President Donald Trump may have gotten more than he bargained for Friday, when he posted three tweets, just sixteen words in total, that stunned and infuriated the nation and have legal experts weighing in on just how much trouble he could be in.
One, a former U.S. Dept. of Justice official, suggests possibly a lot.
But first, the tweets:
The average Trump supporter might say, “So?” Or, as Trump has often defended his actions, he has a First Amendment right to say what he wants.
Both are wrong, according to Mary McCord, a former Acting Assistant Attorney General for National Security at the U.S. Department of Justice, and former Principal Deputy Assistant Attorney General for the National Security Division, according to her bio at Georgetown Law, where she is a Visiting Professor of Law at Georgetown University Law Center.
If all that’s not enough, McCord currently serves as the Legal Director at the Institute for Constitutional Advocacy and Protection (ICAP).
In other words, she knows what she’s talking about. And what she’s saying, in a just-published Washington Post op-ed, is Trump’s actions meet the definition of inciting insurrection, and inciting insurrection is “illegal.”
“President Trump incited insurrection Friday against the duly elected governors of the states of Michigan, Minnesota and Virginia,” McCord begins. “Just a day after issuing guidance for re-opening America that clearly deferred decision-making to state officials — as it must under our Constitutional order — the president undercut his own guidance by calling for criminal acts against the governors for not opening fast enough.”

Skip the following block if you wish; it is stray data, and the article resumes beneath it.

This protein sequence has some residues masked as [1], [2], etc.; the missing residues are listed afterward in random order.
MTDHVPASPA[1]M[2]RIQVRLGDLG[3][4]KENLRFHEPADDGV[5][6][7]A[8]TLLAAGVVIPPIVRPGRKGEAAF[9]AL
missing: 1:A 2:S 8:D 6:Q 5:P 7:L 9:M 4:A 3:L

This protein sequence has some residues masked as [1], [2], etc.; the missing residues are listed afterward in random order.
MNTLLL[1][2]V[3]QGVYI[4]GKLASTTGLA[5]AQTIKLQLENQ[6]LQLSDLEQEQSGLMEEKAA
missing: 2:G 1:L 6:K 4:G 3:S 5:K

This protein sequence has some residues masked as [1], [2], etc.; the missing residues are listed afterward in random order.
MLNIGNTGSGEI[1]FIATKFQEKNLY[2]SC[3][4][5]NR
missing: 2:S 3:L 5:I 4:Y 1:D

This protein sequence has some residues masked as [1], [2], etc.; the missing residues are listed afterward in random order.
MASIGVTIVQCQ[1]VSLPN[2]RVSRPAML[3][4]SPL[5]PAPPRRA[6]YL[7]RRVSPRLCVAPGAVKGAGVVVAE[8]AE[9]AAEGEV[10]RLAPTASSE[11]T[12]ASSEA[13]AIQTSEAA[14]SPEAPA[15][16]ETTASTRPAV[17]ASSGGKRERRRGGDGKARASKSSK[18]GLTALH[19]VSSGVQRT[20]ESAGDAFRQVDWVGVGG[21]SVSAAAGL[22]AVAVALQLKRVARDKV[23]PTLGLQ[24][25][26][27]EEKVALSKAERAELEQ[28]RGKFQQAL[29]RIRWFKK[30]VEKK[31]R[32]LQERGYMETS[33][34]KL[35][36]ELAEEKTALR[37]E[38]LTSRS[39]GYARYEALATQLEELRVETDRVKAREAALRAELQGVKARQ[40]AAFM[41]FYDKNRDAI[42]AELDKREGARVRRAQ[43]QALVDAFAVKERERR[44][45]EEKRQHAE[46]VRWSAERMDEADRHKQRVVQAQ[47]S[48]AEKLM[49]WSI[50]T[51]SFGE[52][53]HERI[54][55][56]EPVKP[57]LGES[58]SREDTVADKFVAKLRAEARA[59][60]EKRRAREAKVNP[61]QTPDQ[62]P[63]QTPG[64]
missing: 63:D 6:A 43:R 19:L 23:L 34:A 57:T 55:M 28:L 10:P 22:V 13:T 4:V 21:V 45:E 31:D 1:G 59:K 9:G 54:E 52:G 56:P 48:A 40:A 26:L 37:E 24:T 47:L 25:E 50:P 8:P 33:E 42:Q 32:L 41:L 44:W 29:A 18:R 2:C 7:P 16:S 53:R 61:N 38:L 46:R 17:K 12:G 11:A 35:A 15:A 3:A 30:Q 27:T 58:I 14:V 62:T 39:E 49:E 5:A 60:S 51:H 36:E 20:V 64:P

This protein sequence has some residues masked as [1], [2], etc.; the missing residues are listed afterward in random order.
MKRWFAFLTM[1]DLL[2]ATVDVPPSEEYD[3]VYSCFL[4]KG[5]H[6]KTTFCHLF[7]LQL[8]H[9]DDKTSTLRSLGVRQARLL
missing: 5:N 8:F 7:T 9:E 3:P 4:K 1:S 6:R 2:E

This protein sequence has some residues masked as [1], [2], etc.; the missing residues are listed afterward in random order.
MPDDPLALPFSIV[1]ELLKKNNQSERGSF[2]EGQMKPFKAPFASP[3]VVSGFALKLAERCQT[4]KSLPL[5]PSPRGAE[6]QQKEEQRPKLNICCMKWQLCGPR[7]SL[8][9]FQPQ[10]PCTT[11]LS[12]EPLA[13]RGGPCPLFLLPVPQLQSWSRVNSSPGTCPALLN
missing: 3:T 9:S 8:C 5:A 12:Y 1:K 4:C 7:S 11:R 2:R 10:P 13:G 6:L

The op-ed’s subtitle notes: “Federal law bans advocating the overthrow of government.”
There’s a lot more, but she sets up her argument well.
“‘Liberate’ — particularly when it’s declared by the chief executive of our republic — isn’t some sort of cheeky throwaway,” McCord continues. “Its definition is ‘to set at liberty,’ specifically ‘to free (something, such as a country) from domination by a foreign power.’ We historically associate it with the armed defeat of hostile forces during war, such as the liberation of Western Europe from Nazi Germany’s control during World War II. Just over a year ago, Trump himself announced that ‘the United States has liberated all ISIS-controlled territory in Syria and Iraq.'”
In that context, it’s not at all unreasonable to consider Trump’s tweets about “liberation” as at least tacit encouragement to citizens to take up arms against duly elected state officials of the party opposite his own, in response to sometimes unpopular but legally issued stay-at-home orders.
McCord also says – and this is important for the naysaying MAGA KAGs in the back, “we can’t write these tweets off as just hyperbole or political banter.”
And that’s why these tweets aren’t protected free speech. Although generally advocating for the use of force or violation of law is protected (as hard to conceive as that may be when the statements are made by someone in a position of public trust, like the president of the United States), the Supreme Court has previously articulated that where such advocacy is “inciting or producing imminent lawless action and is likely to incite or produce such action,” it loses its First Amendment protection.
Read McCord’s entire op-ed here.
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